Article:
The main difference between Colorful and Colorfulness is that the Colorful is a visual perception of light wavelengths and Colorfulness is a perceived intensity of a specific color.
Color (American English) or colour (Commonwealth English) is the characteristic of human visual perception described through color categories, with names such as red, orange, yellow, green, blue, or purple. This perception of color derives from the stimulation of cone cells in the human eye by electromagnetic radiation in the spectrum of light. Color categories and physical specifications of color are associated with objects through the wavelength of the light that is reflected from them. This reflection is governed by the object’s physical properties such as light absorption, emission spectra, etc.
By defining a color space, colors can be identified numerically by coordinates. The RGB color space for instance is a color space corresponding to human trichromacy and to the three cone cell types that respond to three bands of light: long wavelengths, peaking near 564–580 nm (red); medium-wavelength, peaking near 534–545 nm (green); and short-wavelength light, near 420–440 nm (blue). There may also be more than three color dimensions in other color spaces, such as in the CMYK color model, wherein one of the dimensions relates to a color’s colorfulness).
The photo-receptivity of the “eyes” of other species also varies considerably from that of humans and so results in correspondingly different color perceptions that cannot readily be compared to one another. Honeybees and bumblebees for instance have trichromatic color vision sensitive to ultraviolet but is insensitive to red. Papilio butterflies possess six types of photoreceptors and may have pentachromatic vision. The most complex color vision system in the animal kingdom has been found in stomatopods (such as the mantis shrimp) with up to 12 spectral receptor types thought to work as multiple dichromatic units.
The science of color is sometimes called chromatics, colorimetry, or simply color science. It includes the perception of color by the human eye and brain, the origin of color in materials, color theory in art, and the physics of electromagnetic radiation in the visible range (that is, what is commonly referred to simply as light).
Colorfulness, chroma and saturation are attributes of perceived color relating to chromatic intensity. As defined formally by the International Commission on Illumination (CIE) they respectively describe three different aspects of chromatic intensity, but the terms are often used loosely and interchangeably in contexts where these aspects are not clearly distinguished. The precise meanings of the terms vary by what other functions they are dependent on.
Colorfulness is the “attribute of a visual perception according to which the perceived color of an area appears to be more or less chromatic”. The colorfulness evoked by an object depends not only on its spectral reflectance but also on the strength of the illumination, and increases with the latter unless the brightness is very high (Hunt effect).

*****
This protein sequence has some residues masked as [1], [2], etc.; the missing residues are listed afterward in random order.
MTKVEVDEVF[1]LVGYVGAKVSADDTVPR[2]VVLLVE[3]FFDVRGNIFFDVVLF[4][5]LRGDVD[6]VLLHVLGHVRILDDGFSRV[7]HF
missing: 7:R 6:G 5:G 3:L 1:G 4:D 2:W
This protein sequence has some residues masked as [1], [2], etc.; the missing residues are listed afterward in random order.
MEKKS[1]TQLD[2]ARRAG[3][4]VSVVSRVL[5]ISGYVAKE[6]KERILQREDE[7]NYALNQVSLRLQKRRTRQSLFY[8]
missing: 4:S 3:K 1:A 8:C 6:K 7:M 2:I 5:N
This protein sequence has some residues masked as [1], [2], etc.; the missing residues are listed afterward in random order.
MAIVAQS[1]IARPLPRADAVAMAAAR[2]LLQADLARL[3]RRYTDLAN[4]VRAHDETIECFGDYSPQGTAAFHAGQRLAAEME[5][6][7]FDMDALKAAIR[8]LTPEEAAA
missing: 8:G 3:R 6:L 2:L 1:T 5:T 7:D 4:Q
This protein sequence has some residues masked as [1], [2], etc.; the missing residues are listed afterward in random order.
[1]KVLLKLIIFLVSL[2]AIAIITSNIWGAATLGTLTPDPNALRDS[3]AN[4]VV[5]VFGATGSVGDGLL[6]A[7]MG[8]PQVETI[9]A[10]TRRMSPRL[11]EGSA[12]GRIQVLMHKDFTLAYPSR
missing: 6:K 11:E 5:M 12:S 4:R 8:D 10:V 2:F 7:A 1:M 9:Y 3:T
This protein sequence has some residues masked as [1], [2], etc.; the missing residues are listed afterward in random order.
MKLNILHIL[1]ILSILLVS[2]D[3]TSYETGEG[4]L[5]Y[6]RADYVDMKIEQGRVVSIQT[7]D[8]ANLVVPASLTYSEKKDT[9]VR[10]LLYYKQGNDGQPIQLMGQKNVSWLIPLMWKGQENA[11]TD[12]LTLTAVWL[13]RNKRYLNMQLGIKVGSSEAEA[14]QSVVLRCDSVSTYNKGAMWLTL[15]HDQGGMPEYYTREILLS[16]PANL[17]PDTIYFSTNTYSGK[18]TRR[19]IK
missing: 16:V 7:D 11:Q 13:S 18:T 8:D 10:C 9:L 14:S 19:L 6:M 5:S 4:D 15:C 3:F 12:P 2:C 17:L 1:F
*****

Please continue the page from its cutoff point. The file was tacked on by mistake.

Chroma is the “colorfulness of an area judged as a proportion of the brightness of a similarly illuminated area that appears white or highly transmitting”. As a result, Chroma is mostly only dependent on the spectral properties, and as such is seen to describe the object color. It is how different from a grey of the same lightness such an object color appears to be.
Saturation is the “colorfulness of an area judged in proportion to its brightness”, which in effect is the perceived freedom from whitishness of the light coming from the area. An object with a given spectral reflectance exhibits approximately constant saturation for all levels of illumination, unless the brightness is very high.As colorfulness, chroma and saturation are defined as attributes of perception they can not be physically measured as such, but they can be quantified in relation to psychometric scales intended to be perceptually even, for example the chroma scales of the Munsell system. While the chroma and lightness of an object are its colorfulness and brightness judged in proportion to the same thing (“the brightness of a similarly illuminated area that appears white or highly transmitting”), the saturation of the light coming from that object is in effect the chroma of the object judged in proportion to its lightness. On a Munsell hue page, lines of uniform saturation thus tend to radiate from near the black point, while lines of uniform chroma are vertical.
Interesting, multifaceted, energetic, distinctive.
Profane, obscene, offensive (usually in the phrase colourful language).
The state of being colorful.
The perceived intensity of a specific color.